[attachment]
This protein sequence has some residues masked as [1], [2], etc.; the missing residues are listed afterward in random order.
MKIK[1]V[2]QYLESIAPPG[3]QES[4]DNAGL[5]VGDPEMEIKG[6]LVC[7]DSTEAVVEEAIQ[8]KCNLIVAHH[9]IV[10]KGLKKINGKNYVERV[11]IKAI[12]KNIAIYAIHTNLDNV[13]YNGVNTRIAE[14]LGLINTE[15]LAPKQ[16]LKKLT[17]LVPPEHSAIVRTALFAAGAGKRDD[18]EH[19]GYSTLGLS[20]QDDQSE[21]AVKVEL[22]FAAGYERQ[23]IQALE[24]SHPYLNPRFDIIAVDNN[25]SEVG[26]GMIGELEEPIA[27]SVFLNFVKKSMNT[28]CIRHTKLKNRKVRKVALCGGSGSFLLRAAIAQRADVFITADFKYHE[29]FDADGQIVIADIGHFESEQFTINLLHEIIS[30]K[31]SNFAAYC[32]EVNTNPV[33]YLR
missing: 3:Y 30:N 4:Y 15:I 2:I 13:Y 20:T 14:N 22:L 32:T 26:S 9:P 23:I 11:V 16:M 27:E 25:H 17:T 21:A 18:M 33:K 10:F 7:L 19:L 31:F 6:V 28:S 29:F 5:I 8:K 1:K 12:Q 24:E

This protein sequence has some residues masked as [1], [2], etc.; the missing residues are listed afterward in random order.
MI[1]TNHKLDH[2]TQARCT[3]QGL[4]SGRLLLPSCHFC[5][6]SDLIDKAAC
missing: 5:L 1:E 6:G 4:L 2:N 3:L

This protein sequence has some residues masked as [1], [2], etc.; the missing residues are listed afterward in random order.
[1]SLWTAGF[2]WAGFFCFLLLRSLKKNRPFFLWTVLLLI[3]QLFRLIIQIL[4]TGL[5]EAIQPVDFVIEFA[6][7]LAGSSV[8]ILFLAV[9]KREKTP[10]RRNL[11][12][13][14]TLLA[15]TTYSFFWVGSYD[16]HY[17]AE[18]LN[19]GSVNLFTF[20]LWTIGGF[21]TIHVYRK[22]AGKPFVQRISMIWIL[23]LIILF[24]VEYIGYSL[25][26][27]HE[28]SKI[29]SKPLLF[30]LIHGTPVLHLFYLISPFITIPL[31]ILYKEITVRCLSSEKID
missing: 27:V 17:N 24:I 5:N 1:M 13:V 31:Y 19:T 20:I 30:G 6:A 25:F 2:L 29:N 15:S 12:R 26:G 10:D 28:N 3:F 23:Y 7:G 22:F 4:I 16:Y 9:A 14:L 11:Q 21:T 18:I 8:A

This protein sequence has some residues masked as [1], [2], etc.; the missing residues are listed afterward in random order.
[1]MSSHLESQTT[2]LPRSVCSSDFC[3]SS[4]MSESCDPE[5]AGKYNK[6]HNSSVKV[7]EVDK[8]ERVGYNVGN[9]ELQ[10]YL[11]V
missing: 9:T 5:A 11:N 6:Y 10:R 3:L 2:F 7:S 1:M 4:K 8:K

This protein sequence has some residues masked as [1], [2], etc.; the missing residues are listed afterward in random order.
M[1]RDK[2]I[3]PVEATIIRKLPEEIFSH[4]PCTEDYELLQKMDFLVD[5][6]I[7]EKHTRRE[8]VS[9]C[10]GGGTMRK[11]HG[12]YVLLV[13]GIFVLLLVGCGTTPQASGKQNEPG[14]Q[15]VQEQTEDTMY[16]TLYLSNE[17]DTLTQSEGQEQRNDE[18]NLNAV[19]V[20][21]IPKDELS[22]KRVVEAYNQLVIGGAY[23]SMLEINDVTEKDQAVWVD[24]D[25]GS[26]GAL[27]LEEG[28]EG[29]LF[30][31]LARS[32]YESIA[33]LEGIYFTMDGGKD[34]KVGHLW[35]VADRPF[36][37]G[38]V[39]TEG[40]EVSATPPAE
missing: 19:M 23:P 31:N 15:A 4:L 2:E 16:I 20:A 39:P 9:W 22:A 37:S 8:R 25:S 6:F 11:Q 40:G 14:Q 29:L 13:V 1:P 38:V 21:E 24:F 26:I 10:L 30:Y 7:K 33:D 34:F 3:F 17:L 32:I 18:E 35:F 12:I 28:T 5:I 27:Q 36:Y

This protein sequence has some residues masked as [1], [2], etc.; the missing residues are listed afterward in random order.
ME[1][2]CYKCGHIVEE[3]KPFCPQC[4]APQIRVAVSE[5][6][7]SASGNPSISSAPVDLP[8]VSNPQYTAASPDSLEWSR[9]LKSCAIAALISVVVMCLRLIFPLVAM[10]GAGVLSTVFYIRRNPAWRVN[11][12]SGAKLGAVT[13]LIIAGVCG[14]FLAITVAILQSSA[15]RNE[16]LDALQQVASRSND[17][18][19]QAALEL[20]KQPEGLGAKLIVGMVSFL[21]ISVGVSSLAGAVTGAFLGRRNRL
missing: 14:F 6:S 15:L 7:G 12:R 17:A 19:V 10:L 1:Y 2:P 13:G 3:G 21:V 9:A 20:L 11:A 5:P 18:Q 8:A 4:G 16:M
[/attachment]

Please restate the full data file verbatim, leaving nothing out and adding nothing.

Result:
This protein sequence has some residues masked as [1], [2], etc.; the missing residues are listed afterward in random order.
MKIK[1]V[2]QYLESIAPPG[3]QES[4]DNAGL[5]VGDPEMEIKG[6]LVC[7]DSTEAVVEEAIQ[8]KCNLIVAHH[9]IV[10]KGLKKINGKNYVERV[11]IKAI[12]KNIAIYAIHTNLDNV[13]YNGVNTRIAE[14]LGLINTE[15]LAPKQ[16]LKKLT[17]LVPPEHSAIVRTALFAAGAGKRDD[18]EH[19]GYSTLGLS[20]QDDQSE[21]AVKVEL[22]FAAGYERQ[23]IQALE[24]SHPYLNPRFDIIAVDNN[25]SEVG[26]GMIGELEEPIA[27]SVFLNFVKKSMNT[28]CIRHTKLKNRKVRKVALCGGSGSFLLRAAIAQRADVFITADFKYHE[29]FDADGQIVIADIGHFESEQFTINLLHEIIS[30]K[31]SNFAAYC[32]EVNTNPV[33]YLR
missing: 3:Y 30:N 4:Y 15:I 2:I 13:Y 20:T 14:N 22:L 32:T 26:S 9:P 23:I 11:V 16:M 27:E 25:H 17:T 21:A 18:M 33:K 10:F 7:L 19:L 31:F 6:V 28:S 29:F 5:I 8:K 1:K 12:Q 24:E

This protein sequence has some residues masked as [1], [2], etc.; the missing residues are listed afterward in random order.
MI[1]TNHKLDH[2]TQARCT[3]QGL[4]SGRLLLPSCHFC[5][6]SDLIDKAAC
missing: 5:L 1:E 6:G 4:L 2:N 3:L

This protein sequence has some residues masked as [1], [2], etc.; the missing residues are listed afterward in random order.
[1]SLWTAGF[2]WAGFFCFLLLRSLKKNRPFFLWTVLLLI[3]QLFRLIIQIL[4]TGL[5]EAIQPVDFVIEFA[6][7]LAGSSV[8]ILFLAV[9]KREKTP[10]RRNL[11][12][13][14]TLLA[15]TTYSFFWVGSYD[16]HY[17]AE[18]LN[19]GSVNLFTF[20]LWTIGGF[21]TIHVYRK[22]AGKPFVQRISMIWIL[23]LIILF[24]VEYIGYSL[25][26][27]HE[28]SKI[29]SKPLLF[30]LIHGTPVLHLFYLISPFITIPL[31]ILYKEITVRCLSSEKID
missing: 27:V 17:N 24:I 5:N 1:M 13:V 31:Y 19:T 20:I 30:G 6:A 25:F 2:L 29:N 15:S 12:R 26:G 10:D 28:N 3:F 23:Y 7:G 22:F 4:I 16:Y 9:A 14:L 11:Q 21:T 18:I 8:A

This protein sequence has some residues masked as [1], [2], etc.; the missing residues are listed afterward in random order.
[1]MSSHLESQTT[2]LPRSVCSSDFC[3]SS[4]MSESCDPE[5]AGKYNK[6]HNSSVKV[7]EVDK[8]ERVGYNVGN[9]ELQ[10]YL[11]V
missing: 9:T 5:A 11:N 6:Y 10:R 3:L 2:F 7:S 1:M 4:K 8:K

This protein sequence has some residues masked as [1], [2], etc.; the missing residues are listed afterward in random order.
M[1]RDK[2]I[3]PVEATIIRKLPEEIFSH[4]PCTEDYELLQKMDFLVD[5][6]I[7]EKHTRRE[8]VS[9]C[10]GGGTMRK[11]HG[12]YVLLV[13]GIFVLLLVGCGTTPQASGKQNEPG[14]Q[15]VQEQTEDTMY[16]TLYLSNE[17]DTLTQSEGQEQRNDE[18]NLNAV[19]V[20][21]IPKDELS[22]KRVVEAYNQLVIGGAY[23]SMLEINDVTEKDQAVWVD[24]D[25]GS[26]GAL[27]LEEG[28]EG[29]LF[30][31]LARS[32]YESIA[33]LEGIYFTMDGGKD[34]KVGHLW[35]VADRPF[36][37]G[38]V[39]TEG[40]EVSATPPAE
missing: 19:M 23:P 31:N 15:A 4:L 2:E 16:I 20:A 39:P 9:W 22:A 37:S 8:R 25:S 6:F 11:Q 40:G 14:Q 29:L 13:V 1:P 38:V 21:E 24:F 26:I 10:L 30:Y 7:K 33:D 34:F 3:F 17:L 32:I 18:E 35:F 12:I 28:T 5:I 27:Q 36:Y

This protein sequence has some residues masked as [1], [2], etc.; the missing residues are listed afterward in random order.
ME[1][2]CYKCGHIVEE[3]KPFCPQC[4]APQIRVAVSE[5][6][7]SASGNPSISSAPVDLP[8]VSNPQYTAASPDSLEWSR[9]LKSCAIAALISVVVMCLRLIFPLVAM[10]GAGVLSTVFYIRRNPAWRVN[11][12]SGAKLGAVT[13]LIIAGVCG[14]FLAITVAILQSSA[15]RNE[16]LDALQQVASRSND[17][18][19]QAALEL[20]KQPEGLGAKLIVGMVSFL[21]ISVGVSSLAGAVTGAFLGRRNRL
missing: 14:F 6:S 15:L 7:G 12:R 17:A 19:V 10:L 1:Y 2:P 13:G 3:G 21:V 9:A 20:L 11:A 5:P 18:Q 8:A 4:G 16:M